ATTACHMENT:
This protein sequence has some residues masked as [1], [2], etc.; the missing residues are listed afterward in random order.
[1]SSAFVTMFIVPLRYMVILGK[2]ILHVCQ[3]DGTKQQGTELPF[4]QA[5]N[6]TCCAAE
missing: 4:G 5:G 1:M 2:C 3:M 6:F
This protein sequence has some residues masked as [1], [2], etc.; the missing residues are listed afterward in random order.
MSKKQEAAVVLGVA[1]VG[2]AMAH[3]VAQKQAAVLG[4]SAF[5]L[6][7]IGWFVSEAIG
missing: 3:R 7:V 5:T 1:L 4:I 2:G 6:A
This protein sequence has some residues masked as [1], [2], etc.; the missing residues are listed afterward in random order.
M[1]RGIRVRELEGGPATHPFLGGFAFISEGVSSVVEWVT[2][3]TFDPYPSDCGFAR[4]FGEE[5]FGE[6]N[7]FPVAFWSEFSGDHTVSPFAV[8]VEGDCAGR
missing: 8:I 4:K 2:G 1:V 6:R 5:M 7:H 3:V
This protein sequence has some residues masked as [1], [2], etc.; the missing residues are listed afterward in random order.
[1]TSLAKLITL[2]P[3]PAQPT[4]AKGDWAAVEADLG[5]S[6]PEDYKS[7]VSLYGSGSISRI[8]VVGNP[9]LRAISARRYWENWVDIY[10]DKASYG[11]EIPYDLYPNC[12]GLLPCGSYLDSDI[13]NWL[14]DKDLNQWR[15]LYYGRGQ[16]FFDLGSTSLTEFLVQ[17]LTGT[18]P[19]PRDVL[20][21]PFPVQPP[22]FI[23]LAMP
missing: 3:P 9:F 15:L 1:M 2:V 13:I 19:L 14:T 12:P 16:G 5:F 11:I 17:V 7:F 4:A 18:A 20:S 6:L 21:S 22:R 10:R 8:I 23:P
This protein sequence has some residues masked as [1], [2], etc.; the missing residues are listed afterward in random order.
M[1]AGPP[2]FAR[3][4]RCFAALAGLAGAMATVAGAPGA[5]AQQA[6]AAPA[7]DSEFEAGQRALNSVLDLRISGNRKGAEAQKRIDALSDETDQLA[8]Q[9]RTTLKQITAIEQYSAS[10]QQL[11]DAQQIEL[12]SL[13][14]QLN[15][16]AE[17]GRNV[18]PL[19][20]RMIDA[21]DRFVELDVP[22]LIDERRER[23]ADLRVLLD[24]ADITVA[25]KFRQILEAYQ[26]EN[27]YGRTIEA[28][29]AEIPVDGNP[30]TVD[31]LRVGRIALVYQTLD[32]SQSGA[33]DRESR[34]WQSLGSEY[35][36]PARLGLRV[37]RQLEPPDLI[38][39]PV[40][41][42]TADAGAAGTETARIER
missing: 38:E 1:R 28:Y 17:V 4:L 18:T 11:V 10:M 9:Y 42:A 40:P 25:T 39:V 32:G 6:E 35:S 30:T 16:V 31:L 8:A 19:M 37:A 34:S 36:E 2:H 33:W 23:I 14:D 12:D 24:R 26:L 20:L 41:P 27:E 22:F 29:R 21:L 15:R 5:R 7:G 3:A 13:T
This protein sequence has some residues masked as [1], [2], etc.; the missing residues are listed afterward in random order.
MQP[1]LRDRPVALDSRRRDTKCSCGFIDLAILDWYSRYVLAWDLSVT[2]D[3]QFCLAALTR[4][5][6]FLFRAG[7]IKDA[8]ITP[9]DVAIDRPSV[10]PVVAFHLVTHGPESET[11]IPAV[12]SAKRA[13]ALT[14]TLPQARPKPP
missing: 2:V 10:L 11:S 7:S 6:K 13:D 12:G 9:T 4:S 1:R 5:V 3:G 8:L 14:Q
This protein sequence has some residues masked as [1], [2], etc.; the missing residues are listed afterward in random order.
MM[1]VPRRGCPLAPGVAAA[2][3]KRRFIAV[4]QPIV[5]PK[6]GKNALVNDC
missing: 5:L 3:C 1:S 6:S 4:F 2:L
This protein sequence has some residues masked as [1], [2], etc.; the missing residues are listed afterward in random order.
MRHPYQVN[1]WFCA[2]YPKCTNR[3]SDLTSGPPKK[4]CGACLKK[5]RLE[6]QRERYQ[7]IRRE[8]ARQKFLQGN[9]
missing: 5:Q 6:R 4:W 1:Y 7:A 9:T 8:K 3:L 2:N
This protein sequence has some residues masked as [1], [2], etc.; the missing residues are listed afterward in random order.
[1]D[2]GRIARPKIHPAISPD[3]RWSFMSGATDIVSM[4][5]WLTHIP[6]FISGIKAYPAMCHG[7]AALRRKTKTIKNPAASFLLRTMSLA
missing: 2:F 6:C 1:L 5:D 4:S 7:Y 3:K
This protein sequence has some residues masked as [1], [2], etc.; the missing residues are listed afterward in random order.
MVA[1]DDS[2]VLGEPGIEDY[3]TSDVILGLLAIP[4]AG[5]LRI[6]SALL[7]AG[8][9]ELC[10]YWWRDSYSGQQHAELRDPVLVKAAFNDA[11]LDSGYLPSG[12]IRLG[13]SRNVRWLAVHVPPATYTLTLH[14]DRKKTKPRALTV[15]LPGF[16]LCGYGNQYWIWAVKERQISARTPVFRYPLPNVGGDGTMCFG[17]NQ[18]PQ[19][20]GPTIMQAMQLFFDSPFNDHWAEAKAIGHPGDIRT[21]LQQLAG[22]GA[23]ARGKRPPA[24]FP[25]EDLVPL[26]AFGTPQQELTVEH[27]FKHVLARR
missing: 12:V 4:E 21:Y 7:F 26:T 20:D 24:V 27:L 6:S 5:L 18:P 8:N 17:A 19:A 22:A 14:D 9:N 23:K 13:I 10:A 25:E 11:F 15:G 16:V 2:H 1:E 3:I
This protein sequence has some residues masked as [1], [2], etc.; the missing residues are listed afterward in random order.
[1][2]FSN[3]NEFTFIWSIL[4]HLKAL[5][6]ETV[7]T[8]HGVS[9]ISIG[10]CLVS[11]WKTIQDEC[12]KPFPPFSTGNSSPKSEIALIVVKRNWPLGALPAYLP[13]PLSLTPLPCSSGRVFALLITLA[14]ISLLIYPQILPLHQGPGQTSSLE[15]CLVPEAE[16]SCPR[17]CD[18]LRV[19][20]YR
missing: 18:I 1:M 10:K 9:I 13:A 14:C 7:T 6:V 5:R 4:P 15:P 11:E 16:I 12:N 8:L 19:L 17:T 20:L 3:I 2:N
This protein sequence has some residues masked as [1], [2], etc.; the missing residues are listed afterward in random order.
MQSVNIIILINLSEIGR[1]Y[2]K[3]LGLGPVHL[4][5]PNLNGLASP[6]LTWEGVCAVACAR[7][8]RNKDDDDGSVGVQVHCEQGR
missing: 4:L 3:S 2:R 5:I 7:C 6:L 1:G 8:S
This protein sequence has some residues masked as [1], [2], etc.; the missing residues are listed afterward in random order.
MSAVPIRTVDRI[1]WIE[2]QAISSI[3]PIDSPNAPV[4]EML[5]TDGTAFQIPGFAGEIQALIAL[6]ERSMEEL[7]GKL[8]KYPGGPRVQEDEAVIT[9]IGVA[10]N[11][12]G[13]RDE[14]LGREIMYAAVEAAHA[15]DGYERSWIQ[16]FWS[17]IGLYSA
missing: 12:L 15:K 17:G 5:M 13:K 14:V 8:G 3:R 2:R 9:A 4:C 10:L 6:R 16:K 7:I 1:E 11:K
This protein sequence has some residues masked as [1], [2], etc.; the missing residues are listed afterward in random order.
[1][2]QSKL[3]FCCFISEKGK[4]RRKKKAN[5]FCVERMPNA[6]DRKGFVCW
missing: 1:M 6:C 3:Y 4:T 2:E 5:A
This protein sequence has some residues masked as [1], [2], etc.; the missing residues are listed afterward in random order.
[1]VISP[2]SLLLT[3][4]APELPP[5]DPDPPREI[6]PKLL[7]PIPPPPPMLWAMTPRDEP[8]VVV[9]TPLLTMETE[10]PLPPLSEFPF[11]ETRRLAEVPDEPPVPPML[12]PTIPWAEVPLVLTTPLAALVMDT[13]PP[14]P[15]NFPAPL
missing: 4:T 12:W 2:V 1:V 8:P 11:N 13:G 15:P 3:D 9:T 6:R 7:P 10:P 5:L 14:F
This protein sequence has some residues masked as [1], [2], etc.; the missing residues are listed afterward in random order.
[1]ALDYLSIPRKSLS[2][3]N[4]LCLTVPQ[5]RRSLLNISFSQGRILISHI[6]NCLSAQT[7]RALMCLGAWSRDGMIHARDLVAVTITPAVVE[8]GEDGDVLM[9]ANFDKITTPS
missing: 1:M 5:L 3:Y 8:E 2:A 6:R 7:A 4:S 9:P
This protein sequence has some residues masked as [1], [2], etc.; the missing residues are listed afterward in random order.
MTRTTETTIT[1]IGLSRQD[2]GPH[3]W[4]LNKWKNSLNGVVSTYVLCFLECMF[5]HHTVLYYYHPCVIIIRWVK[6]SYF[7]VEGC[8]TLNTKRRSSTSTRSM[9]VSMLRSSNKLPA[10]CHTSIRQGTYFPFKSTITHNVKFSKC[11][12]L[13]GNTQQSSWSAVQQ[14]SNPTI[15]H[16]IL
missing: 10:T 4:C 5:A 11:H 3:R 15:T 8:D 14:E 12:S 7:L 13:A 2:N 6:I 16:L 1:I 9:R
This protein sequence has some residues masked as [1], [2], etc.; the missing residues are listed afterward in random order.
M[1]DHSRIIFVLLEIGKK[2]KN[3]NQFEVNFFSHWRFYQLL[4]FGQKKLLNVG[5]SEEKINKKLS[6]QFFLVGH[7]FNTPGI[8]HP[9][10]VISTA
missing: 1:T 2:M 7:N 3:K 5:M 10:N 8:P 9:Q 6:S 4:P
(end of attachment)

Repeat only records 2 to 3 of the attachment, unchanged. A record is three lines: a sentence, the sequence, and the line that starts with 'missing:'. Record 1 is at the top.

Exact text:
This protein sequence has some residues masked as [1], [2], etc.; the missing residues are listed afterward in random order.
MSKKQEAAVVLGVA[1]VG[2]AMAH[3]VAQKQAAVLG[4]SAF[5]L[6][7]IGWFVSEAIG
missing: 3:R 7:V 5:T 1:L 4:I 2:G 6:A
This protein sequence has some residues masked as [1], [2], etc.; the missing residues are listed afterward in random order.
M[1]RGIRVRELEGGPATHPFLGGFAFISEGVSSVVEWVT[2][3]TFDPYPSDCGFAR[4]FGEE[5]FGE[6]N[7]FPVAFWSEFSGDHTVSPFAV[8]VEGDCAGR
missing: 8:I 4:K 2:G 1:V 6:R 5:M 7:H 3:V